14 April 2008 Toward the HMD as a cognitive prosthesis
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Abstract
Head- and helmet-mounted displays have been used in hands-free viewing applications and as part of visually coupled systems for aircraft simulation and flight applications. Successfully done, they can improve situation awareness by freeing the user from the need to stare "heads-down" at a display for information to create a working model of the world around them. This allows them to explore and navigate through the world while at the same time reducing workload, leaving precious cognitive resources for other, more demanding tasks. Building upon recent developments in neuroergonomics and augmented cognition, this paper will discuss situation awareness and the potential for reducing workload by cognitively "pre-digesting" information, by using real-time operator monitoring to invoke automation and by presenting in additional sensory modes.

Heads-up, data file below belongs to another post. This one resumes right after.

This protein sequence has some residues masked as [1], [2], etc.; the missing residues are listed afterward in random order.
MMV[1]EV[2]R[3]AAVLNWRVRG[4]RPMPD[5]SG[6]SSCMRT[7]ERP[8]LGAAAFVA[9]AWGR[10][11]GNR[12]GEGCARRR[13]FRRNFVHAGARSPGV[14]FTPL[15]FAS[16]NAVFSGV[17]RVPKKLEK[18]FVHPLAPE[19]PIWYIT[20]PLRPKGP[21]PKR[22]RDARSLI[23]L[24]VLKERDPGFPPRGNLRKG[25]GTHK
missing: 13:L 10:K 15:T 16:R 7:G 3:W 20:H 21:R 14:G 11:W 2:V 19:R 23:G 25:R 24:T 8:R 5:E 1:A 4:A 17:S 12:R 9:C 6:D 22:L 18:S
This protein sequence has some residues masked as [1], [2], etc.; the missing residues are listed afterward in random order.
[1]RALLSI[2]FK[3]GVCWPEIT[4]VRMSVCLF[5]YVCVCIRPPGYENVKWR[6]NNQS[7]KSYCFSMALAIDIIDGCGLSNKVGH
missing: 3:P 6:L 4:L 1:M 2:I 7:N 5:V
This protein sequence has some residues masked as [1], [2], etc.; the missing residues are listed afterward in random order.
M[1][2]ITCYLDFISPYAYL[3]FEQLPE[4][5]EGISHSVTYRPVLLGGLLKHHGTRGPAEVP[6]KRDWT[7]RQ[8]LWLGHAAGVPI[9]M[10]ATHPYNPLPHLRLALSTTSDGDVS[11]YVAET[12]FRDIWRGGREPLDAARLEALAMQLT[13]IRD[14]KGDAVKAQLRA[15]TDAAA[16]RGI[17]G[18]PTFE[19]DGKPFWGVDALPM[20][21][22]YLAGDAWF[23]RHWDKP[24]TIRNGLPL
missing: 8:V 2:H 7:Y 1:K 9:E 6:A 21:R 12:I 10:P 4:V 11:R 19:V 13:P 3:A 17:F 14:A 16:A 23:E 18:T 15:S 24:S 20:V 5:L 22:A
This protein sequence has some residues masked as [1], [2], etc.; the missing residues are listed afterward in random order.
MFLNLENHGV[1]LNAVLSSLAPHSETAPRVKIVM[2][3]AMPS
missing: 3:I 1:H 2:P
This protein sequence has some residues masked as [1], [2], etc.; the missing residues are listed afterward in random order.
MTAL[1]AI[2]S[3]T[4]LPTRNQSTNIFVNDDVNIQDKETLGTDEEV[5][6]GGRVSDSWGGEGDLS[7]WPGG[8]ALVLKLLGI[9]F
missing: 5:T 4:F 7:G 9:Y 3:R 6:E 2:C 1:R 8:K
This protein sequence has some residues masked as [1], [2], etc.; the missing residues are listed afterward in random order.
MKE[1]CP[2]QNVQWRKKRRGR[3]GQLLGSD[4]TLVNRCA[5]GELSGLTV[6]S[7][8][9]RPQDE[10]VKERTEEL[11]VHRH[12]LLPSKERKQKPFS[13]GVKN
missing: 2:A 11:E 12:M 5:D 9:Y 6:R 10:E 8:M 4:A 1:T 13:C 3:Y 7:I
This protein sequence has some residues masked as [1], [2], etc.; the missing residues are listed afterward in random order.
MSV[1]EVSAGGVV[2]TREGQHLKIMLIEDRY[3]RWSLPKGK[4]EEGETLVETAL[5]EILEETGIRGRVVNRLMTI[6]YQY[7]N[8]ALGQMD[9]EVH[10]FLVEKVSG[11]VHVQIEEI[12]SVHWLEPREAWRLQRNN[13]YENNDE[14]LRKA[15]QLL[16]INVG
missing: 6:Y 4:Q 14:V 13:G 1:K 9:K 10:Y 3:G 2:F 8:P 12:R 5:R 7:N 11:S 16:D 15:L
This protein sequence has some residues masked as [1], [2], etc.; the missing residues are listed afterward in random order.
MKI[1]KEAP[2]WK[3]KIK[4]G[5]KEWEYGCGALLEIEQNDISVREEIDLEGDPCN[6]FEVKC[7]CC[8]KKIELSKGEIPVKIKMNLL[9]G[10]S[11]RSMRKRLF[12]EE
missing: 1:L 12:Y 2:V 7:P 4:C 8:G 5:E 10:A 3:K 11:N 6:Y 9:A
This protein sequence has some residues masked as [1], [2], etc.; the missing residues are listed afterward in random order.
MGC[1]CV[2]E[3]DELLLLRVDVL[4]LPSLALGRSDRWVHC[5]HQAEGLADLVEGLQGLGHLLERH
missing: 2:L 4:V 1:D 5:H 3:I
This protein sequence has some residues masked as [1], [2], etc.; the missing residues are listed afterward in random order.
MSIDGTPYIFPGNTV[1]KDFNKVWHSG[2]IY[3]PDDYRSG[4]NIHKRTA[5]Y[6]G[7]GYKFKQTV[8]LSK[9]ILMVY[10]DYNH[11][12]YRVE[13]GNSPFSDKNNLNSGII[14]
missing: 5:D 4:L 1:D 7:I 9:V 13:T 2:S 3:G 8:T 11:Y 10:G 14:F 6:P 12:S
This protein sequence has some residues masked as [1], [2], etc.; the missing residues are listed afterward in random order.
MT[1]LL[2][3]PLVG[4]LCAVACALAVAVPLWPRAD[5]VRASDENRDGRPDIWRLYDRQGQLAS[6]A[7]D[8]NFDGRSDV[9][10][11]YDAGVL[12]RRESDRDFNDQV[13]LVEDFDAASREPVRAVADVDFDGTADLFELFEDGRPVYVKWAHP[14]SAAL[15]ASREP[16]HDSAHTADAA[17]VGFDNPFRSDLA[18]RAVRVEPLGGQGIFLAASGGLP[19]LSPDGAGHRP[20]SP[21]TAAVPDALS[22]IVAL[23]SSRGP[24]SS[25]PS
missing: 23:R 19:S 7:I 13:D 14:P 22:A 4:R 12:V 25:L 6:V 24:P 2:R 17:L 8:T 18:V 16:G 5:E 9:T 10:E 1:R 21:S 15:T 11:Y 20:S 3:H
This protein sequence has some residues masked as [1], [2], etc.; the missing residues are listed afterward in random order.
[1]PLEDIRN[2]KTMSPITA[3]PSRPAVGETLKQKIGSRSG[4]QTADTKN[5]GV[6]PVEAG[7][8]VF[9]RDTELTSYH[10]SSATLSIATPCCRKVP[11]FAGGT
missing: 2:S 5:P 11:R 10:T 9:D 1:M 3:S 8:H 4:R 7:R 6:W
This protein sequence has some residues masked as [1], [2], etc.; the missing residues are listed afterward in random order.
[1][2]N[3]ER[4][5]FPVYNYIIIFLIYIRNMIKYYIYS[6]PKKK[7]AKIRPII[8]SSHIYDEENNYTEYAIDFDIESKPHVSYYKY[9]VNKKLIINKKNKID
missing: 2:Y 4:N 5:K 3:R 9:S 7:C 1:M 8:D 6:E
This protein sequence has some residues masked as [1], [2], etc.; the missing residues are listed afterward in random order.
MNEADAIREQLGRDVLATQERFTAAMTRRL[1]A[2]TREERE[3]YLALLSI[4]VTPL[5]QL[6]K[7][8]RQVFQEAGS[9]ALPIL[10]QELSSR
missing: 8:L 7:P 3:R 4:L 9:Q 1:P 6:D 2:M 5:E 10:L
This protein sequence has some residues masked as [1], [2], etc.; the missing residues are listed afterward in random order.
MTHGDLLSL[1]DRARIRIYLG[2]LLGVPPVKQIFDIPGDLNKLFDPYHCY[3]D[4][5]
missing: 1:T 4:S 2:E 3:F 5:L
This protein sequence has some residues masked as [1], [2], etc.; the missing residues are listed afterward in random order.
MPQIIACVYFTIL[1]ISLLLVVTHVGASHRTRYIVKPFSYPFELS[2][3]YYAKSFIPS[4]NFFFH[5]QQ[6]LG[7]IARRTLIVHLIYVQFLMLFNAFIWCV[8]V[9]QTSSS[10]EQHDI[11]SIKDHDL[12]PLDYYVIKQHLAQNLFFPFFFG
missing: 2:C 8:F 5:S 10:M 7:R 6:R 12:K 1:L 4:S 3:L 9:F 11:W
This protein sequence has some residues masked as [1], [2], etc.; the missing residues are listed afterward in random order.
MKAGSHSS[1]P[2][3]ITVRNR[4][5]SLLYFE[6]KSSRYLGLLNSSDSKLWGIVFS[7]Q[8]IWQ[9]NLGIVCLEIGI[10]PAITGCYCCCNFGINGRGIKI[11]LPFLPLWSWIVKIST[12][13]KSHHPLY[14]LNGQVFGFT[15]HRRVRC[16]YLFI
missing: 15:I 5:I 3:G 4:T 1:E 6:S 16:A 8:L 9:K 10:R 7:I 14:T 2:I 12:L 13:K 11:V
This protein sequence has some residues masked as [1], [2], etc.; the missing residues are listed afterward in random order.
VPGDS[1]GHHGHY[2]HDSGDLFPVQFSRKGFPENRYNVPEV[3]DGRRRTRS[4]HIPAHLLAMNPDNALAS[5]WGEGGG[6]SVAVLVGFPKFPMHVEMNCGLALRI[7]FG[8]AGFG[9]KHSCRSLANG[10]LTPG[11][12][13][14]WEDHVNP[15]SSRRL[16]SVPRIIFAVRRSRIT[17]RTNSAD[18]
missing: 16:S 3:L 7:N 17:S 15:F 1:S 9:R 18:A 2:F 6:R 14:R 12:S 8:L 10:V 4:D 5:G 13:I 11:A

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James E. Melzer, James E. Melzer, } "Toward the HMD as a cognitive prosthesis", Proc. SPIE 6955, Head- and Helmet-Mounted Displays XIII: Design and Applications, 69550L (14 April 2008); doi: 10.1117/12.779361; https://doi.org/10.1117/12.779361
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